In this filmmakers video learn about the importance of Ron Mann in the film industry.
Tags:film history biography of ron mann,filmmakers guide,Filmmaking Tips,how to make films,ron man,ron man biography,ron man filmmaker,ron man films,thesubstream
Grab video code:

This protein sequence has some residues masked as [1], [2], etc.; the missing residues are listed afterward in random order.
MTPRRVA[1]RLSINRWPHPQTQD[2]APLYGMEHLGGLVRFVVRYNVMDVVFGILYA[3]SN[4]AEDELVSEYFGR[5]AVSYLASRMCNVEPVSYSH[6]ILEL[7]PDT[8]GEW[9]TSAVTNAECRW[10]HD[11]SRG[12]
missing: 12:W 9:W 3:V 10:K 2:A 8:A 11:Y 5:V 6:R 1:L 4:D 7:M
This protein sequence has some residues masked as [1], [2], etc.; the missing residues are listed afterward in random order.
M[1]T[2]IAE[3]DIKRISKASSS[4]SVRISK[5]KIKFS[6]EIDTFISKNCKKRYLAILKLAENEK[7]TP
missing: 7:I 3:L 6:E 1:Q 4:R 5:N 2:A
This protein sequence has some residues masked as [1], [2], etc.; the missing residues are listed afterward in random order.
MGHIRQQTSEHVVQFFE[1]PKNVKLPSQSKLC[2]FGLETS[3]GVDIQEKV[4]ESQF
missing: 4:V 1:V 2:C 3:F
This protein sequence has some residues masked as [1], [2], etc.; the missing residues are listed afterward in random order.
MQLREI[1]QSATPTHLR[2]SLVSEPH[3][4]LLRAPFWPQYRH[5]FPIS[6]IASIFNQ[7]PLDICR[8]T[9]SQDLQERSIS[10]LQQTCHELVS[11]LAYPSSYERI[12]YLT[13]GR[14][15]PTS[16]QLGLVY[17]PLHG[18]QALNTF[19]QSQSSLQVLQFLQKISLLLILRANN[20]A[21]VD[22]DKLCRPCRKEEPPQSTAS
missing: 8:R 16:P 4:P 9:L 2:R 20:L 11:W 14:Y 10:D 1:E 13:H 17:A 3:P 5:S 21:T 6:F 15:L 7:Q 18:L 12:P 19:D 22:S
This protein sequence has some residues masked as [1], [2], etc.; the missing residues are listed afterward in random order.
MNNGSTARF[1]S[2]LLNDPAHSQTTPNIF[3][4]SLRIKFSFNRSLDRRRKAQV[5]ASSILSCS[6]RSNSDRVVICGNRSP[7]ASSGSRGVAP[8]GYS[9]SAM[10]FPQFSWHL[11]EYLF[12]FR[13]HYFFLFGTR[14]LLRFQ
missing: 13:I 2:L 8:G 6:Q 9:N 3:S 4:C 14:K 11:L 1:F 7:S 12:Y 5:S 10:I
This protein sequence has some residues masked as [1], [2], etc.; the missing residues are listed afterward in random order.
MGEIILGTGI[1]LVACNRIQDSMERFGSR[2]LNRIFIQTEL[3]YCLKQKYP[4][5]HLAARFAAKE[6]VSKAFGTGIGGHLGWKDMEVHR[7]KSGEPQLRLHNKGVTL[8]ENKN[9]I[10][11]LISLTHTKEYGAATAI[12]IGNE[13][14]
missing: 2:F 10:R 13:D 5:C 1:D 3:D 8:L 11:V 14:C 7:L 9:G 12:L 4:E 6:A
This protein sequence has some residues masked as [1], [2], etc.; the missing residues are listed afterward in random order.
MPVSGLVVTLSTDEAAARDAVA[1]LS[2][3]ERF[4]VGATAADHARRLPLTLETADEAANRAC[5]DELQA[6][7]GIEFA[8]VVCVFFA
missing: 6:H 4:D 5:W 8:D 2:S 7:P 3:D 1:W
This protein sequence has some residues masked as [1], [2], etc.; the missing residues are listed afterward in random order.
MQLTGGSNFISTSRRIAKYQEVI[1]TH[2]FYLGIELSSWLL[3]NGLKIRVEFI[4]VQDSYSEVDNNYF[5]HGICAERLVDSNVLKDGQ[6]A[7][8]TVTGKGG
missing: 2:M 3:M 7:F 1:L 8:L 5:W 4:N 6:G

Film History Biography of Ron Mann I saw my first Ron Mann documentary on TV when I was twelve years old. And I think it’s safe to say that it was the first documentary that I ever saw, that I actually liked. Okay so it was about comic books that I loved; but still it wasn’t just stupid narration and boring interviews and hinterland who’s who. It had verb and it had style and it had life. And it was a lot like the things it was about. It had cool music, animation and sound effects; all to capture the fun spirit and maxi the subject, while simultaneously tricking the end and learning something interesting. It was great. Of course I’m talking about Comic Book Confidential which is still my favourite film by Canadian Master Documentarian, Ron Mann; who’s making totally engaged in incredibly interesting, completely fun, accessible and articulate documentary films for over 25 years; all with an incredible sense of humour and a distinct personality and style which is only seemed totally natural and honest. Tell me about his film scene forest or phoney or concocted or manipulative. You never feel pushed or pulled, just entertained by a story teller, whose metier is non-fiction. He sits you down to tell you everything he knows about whatever subject, in the most entertaining and unforgettable way he can. Kind of like a smart, funny uncle. I’ve been really fortunate to watch a bunch of Ron Mann films that I have never seen before. Thanks to this year’s Hotdogs Festival which is on Toronto now. During the retrospective of his work and they’ve selected a great cross-section of film, including the more obscure Flak and the fantastic Dream Tower, and they’ve also got some more well-known stuff too, like Twist, and Grass, which enjoying a bit of a renaissance; thanks to the recent debates legalizing marijuana. This collection is great because it lets us examine the evolution of an artist. But what’s been most surprising about all these films is just how consistent man has been throughout a career. It seems like he’s always known what kind of movies he’s wanted to make and how he’s wanted to make them. Whether it’s a film about a printing house or a piece of forgotten throne history, Ron Mann showed an early interest in shining his light on some more obscure and sometimes abstract subjects; making them more accessible. That he’s done this without pondering or dumb things down is a testament to his skill as a film maker. His 1982 film, Poultry in Motion, is essentially a collection of readings by twenty-four well-known poets. An idea that then or now would to put it mildly, be a bit of a hard stuff. What’s appealing about the film is that it never comes across as exclusive or specialized, like a poet fan’s only experience. I mean I don’t know anything about poetry, but thanks to Mann’s talent for broadening the appeal of subject and for breaking down the culture for walls that separate the intimidating world of poetry from a guy like me, Captain Ignoramus. I found the film to be enthralling. And I bet that the hardcore poetry fan would watch that film and think, yes finally someone made a film for me. But that’s the genius of Ron Mann. He speaks plainly and directly to his audience. Using music and jokes were appropriate to draw them in, no matter how much prior knowledge of the subject they have. Newbies don’t feel intimidated by some know-it-all approach and well versed experts come out of the experience satisfied that someone has done they favourite topic justice. It’s definitely a fine line to watch, especially when, as with most of Ron Mann films, the subject is less about specific incidence or experiences; but rather a broader examination of some unexamined aspect of pop culture. He’s like Ken Burns in that way, more often than that choosing to collide an exhaustive, definitive look at some lesser known subjects, bringing their historical significance to the surface; except he does it in ninety minutes as opposed to fifteen to twenty hours. So that, he makes documentary films that are accessible, fun and totally engaging. Check our Ron Mann’s films lying out with hotdogs and trumps or look for them on DVD. You owe it to yourself.